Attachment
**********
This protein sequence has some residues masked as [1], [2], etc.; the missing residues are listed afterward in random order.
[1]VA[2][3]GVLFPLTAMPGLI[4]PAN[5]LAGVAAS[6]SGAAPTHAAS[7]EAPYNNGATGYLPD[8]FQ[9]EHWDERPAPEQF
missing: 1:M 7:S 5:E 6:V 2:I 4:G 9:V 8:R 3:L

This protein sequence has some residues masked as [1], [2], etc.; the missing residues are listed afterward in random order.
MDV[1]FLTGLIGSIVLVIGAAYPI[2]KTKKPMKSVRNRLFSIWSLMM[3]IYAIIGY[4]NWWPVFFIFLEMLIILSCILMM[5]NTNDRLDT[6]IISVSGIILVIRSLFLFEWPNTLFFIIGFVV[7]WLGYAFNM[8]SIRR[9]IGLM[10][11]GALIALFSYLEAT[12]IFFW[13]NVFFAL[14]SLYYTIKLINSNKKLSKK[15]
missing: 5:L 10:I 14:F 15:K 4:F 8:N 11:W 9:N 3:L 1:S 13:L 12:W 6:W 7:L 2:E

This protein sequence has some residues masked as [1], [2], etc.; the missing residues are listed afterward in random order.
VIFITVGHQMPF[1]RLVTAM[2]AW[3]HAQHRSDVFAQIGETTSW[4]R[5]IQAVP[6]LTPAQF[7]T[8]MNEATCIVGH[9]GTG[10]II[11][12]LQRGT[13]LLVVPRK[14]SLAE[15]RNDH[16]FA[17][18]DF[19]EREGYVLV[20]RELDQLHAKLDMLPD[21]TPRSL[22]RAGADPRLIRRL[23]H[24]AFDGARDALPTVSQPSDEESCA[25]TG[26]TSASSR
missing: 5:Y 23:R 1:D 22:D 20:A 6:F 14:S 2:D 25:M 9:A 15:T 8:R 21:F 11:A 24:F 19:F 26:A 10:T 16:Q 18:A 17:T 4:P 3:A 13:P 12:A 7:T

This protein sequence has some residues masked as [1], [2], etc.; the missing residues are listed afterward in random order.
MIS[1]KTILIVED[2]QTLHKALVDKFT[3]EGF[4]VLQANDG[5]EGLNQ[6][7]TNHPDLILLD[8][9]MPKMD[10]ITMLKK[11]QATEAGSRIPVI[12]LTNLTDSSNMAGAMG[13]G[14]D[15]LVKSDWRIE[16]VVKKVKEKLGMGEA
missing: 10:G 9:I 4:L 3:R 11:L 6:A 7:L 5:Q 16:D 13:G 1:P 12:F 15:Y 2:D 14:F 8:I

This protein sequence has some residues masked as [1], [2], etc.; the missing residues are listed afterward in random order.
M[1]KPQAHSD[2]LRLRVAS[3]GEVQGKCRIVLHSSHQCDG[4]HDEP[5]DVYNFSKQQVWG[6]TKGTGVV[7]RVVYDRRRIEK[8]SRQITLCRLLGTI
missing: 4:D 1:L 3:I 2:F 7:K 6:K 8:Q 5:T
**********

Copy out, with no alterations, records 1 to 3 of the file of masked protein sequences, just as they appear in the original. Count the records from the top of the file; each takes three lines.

This protein sequence has some residues masked as [1], [2], etc.; the missing residues are listed afterward in random order.
[1]VA[2][3]GVLFPLTAMPGLI[4]PAN[5]LAGVAAS[6]SGAAPTHAAS[7]EAPYNNGATGYLPD[8]FQ[9]EHWDERPAPEQF
missing: 1:M 7:S 5:E 6:V 2:I 4:G 9:V 8:R 3:L

This protein sequence has some residues masked as [1], [2], etc.; the missing residues are listed afterward in random order.
MDV[1]FLTGLIGSIVLVIGAAYPI[2]KTKKPMKSVRNRLFSIWSLMM[3]IYAIIGY[4]NWWPVFFIFLEMLIILSCILMM[5]NTNDRLDT[6]IISVSGIILVIRSLFLFEWPNTLFFIIGFVV[7]WLGYAFNM[8]SIRR[9]IGLM[10][11]GALIALFSYLEAT[12]IFFW[13]NVFFAL[14]SLYYTIKLINSNKKLSKK[15]
missing: 5:L 10:I 14:F 15:K 4:F 8:N 11:W 9:N 3:L 1:S 13:L 12:W 6:W 7:L 2:E

This protein sequence has some residues masked as [1], [2], etc.; the missing residues are listed afterward in random order.
VIFITVGHQMPF[1]RLVTAM[2]AW[3]HAQHRSDVFAQIGETTSW[4]R[5]IQAVP[6]LTPAQF[7]T[8]MNEATCIVGH[9]GTG[10]II[11][12]LQRGT[13]LLVVPRK[14]SLAE[15]RNDH[16]FA[17][18]DF[19]EREGYVLV[20]RELDQLHAKLDMLPD[21]TPRSL[22]RAGADPRLIRRL[23]H[24]AFDGARDALPTVSQPSDEESCA[25]TG[26]TSASSR
missing: 5:Y 23:R 1:D 22:D 20:A 6:F 14:S 2:D 25:M 9:A 15:T 8:R 21:F 11:A 24:F 19:F 26:A 10:T 16:Q 18:A 17:T 4:P 3:A 13:P 12:A 7:T